Tuesday, November 25, 2014

War Between the Soups

On November 5, 2014 we had a war between the soups: Houston vs. Saigon. Patsy Brautigam demonstrated a wonderful tortilla soup made from a turkey carcass. With a little bit of fire and spice, we all enjoyed this very Tex Mex delight topped with tortilla chips. Huyen made a famous Chao Ca from white fish. This healthful soup is often fed to those who are feeling under the weather. It is easy to digest and delicious to boot. We all enjoyed a nice helping of this yummy soup. In the end, the soups were so different and nutritious that we proclaimed a tie.

Vietnamese Fish Congee Recipe

Thursday, November 20, 2014

Fish, Mammals, Reptiles, Amphibians, and Birds

On November 19, we had a wonderful joint program with Children's and LIFE. Eric Duran, biologist from the Nature Discovery Center came to a packed house and taught the preschoolers and post schoolers (grown ups) all about vertebrates: fish, amphibians, reptiles, and mammals. Eric's obvious joy in teaching had the kids in awe and adults smiling and actually learning new things. One LIFEr said that she hadn't heard some of the terms since college. Did you know that hair, fur, scales and nails are made of keratin?

Lie to Me

On November 12, we were graced by a handwriting expert, Alice Weiser. She gave away her book, Judge the Jury, as a door prize. Alice is both a jury consultant and a cruise entertainer so we got lots of fun and interesting insights into how to tell if someone is lying. Alice believes so profoundly in one's handwriting that she wouldn't date her current husband until she had his handwriting analyzed. She had three experts do it and one of them said if Alice didn't want Ralph, go ahead and send him to her. Ha!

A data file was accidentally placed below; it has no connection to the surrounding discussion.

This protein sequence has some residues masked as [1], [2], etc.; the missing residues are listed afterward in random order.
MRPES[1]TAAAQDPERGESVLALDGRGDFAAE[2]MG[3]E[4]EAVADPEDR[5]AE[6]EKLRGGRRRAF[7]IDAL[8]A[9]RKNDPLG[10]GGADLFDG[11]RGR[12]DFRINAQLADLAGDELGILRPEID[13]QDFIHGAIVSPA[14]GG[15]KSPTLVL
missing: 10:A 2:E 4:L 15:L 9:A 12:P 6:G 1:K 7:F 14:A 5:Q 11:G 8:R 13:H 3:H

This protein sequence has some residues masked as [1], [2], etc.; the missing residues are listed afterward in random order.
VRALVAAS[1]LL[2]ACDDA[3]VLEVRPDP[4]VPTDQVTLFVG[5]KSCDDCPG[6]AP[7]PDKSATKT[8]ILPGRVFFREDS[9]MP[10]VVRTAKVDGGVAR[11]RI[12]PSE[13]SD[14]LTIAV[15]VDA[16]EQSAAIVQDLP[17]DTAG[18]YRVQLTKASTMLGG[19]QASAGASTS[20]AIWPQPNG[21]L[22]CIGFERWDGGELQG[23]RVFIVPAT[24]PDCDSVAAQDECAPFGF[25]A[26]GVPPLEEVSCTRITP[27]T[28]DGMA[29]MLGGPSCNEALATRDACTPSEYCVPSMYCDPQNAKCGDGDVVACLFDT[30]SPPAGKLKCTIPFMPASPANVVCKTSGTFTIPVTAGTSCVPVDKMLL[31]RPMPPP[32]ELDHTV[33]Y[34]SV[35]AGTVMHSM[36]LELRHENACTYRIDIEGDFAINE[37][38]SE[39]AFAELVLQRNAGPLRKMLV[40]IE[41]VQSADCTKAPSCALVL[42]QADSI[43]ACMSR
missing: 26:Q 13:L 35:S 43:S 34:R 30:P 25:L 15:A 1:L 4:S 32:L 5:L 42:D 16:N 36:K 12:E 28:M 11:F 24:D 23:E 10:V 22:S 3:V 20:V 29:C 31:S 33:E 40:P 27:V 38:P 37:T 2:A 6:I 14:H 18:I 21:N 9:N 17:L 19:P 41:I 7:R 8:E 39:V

Did you know?

  • If someone doesn't connect his o's or a's he can't keep a secret.
  • If you cross your t above the stem and it doesn't touch, you are a dreamer and you dream big. If your t's form a loop, you are vain.
  • If you are lying, you will often pull an ear, blink a lot, swallow before answering, carotid twitch, and touch your face.
  • If someone is telling the truth, eyes might shoot to the left to remember.
  • If someone is lying, eyes might shoot to the right. 
Alice asked anyone in the audience who had small handwriting to come up. She spoke to one young woman with small handwriting and said that it is a sign of low self-esteem. She said that she had lots going for her and not to put herself down. We all enjoyed the humor of the program, but also the positive way Alice ended the show: Look yourself in the mirror each day and say "Darn I'm good, (elbow and knee back) YES!"

Black Troops in World War I and the Houston Negro Hospital

Joseph Stephen Cullinan, one of the founders of Texaco, built the Houston Negro Hospital (which opened in 1927) with his own funds and dedicated it to the memory of his son, John Cullinan, who had been a white officer leading black troops during the war. Professor Thomas Kelly winningly winds up our Gulf Coast Reads book Remember Ben Clayton by Stephen Harrigan.  We were all fascinated with this interesting program containing local history and a loving philanthropist father.

Tuesday, October 28, 2014

Experiments with Truth: Gandhi and Images of Nonviolence